London-born David Farrar dropped out of school at 14 and became a writer for the Morning Advertisr newspaper, but it wasn’t long before he decided to change careers and become an actor. He started out on the stage in 1932, and five years later made his film debut. Appearing at first in low-budget thrillers like Sexton Blake and the Hooded Terror (1938), he worked his way up to more prestigious projects, such as Ealing’s Went the Day Well? (1942). Farrar hit his stride in a series of films for renowned directors Michael Powell and Emeric Pressburger, most notably the classic Black Narcissus (1947).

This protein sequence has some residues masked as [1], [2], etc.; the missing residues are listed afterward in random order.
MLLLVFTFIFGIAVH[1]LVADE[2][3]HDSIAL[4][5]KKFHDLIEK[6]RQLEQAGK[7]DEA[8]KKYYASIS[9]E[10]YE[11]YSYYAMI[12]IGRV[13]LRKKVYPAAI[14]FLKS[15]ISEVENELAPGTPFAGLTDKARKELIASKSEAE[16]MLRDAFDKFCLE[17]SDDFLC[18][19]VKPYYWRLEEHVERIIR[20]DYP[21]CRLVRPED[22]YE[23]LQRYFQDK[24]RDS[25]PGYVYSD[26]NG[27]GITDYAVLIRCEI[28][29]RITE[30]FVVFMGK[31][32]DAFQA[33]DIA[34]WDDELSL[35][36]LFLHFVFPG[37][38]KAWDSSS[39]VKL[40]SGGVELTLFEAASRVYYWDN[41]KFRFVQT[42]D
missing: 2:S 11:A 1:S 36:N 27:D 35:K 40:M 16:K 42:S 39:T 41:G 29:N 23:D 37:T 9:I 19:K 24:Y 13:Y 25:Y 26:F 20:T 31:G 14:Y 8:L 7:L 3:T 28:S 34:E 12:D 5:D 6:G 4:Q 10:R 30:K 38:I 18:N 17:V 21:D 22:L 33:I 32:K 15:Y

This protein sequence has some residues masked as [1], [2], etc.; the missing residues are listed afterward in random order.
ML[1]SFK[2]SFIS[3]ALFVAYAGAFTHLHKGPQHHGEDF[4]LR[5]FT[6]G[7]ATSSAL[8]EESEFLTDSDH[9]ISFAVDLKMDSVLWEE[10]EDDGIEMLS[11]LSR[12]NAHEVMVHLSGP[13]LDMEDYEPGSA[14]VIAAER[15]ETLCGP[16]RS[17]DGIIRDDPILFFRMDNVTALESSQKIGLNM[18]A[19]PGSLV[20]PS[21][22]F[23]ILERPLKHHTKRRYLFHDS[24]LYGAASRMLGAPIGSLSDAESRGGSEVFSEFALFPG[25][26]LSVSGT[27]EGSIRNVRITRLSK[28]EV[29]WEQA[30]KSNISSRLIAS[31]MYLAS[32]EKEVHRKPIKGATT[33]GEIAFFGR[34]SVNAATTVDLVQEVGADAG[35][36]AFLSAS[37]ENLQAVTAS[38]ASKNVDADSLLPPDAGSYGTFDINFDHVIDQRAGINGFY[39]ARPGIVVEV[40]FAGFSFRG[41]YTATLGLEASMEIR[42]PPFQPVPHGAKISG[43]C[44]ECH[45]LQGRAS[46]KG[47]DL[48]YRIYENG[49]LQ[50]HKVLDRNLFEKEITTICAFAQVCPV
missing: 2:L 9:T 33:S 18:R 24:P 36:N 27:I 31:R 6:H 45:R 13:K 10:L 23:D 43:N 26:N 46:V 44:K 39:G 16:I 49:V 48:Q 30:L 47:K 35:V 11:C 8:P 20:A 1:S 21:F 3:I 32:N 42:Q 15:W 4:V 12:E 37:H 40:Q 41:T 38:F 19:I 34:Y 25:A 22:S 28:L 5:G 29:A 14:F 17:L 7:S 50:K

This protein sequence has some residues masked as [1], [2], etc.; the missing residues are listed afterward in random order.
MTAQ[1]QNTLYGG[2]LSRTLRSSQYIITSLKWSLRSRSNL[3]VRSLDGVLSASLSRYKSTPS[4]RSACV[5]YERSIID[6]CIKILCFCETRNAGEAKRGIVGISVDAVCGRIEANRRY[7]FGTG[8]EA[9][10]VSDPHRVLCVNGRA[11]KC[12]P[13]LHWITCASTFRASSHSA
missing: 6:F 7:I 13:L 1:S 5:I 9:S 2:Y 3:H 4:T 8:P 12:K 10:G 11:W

Farrar’s brooding good looks and deep, rich baritone won him legions of female fans in the US and Europe, and soon Hollywood came a-calling. He journeyed to Universal as a contract player, but the studio put him in a succession of second-tier action pictures and costume dramas as a villain. He returned to England somewhat embittered by his Hollywood experiences and determined to do… read more